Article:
|Title:||Tertiary deformation history of southeastern and southwestern Tibet during the Indo‐Asian collision|
|Authors:||A. Yin, T.M. Harrison, M.A. Murphy, M. Grove, S. Nie, F.J. Ryerson, W.X. Feng, and C.Z. Le|
|Publication:||Geol. Soc. Am. Bull., v. 111, p. 1644‐1664.|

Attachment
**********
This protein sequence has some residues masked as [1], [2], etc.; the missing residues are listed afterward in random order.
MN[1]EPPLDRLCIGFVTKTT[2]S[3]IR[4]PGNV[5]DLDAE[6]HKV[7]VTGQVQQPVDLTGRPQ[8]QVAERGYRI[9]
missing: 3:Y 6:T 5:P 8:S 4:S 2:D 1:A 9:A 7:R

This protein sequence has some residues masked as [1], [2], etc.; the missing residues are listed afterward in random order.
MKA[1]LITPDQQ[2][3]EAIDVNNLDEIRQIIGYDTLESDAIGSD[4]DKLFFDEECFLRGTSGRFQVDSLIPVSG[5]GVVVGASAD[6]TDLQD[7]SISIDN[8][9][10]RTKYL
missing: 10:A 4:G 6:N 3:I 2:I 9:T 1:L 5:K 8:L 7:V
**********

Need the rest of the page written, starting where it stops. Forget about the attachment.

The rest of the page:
Geologic mapping and geochronological analysis in south,vest (Kailas area) and southeast (Zedong area) Tibet reveal two major episodes of Tertiary crustal shortening along the classic Indus‐Tsangpo suture in the Yalu River valley. The older event occurred between ca 30 and 23 Ma during movement along the north‐dipping Gangdese thrust. The development of this thrust caused extensive denudation of the Gangdese batholith in its hanging wall and underthrusting of the Xigaze forearc strata in its footwall. Examination of timing of major tectonic events in central Asia suggests that the initiation of the Gangdese thrust was approximately coeval with the late Oligocene initiation and development of north‐south shortening in the eastern Kunlun Shan of northern Tibet, the Nan Shan at the northeastern end of the Altyn Tagh fault, the western Kunlun Shan at the southwestern end of the Altyn Tagh fault, and finally the Tian Shan (north of the Tarim basin). Such regionally synchronous initiation of crustal shortening in and around the plateau may have been related to changes in convergence rate and direction between the Eurasian plate and the Indian and Pacific plates. The younger thrusting event along the Yalu River valley occurred between 19 and 10 Ma along the south‐dipping Great Counter thrust system, equivalent to the locally named Renbu‐Zedong thrust in southeastern Tibet, the Backthrust system in south‐central Tibet, and the South Kailas thrust in southwest Tibet. The coeval development of the Great Counter thrust and the North Himalayan granite‐gneiss dome belt is consistent with their development being related to thermal weakening of the north Himalayan and south Tibetan crust, due perhaps to thermal relaxation of an already thickened crust created by the early phase of collision between India and Asia or frictional heating along major thrusts, such as the Main Central thrust, beneath the Himalaya.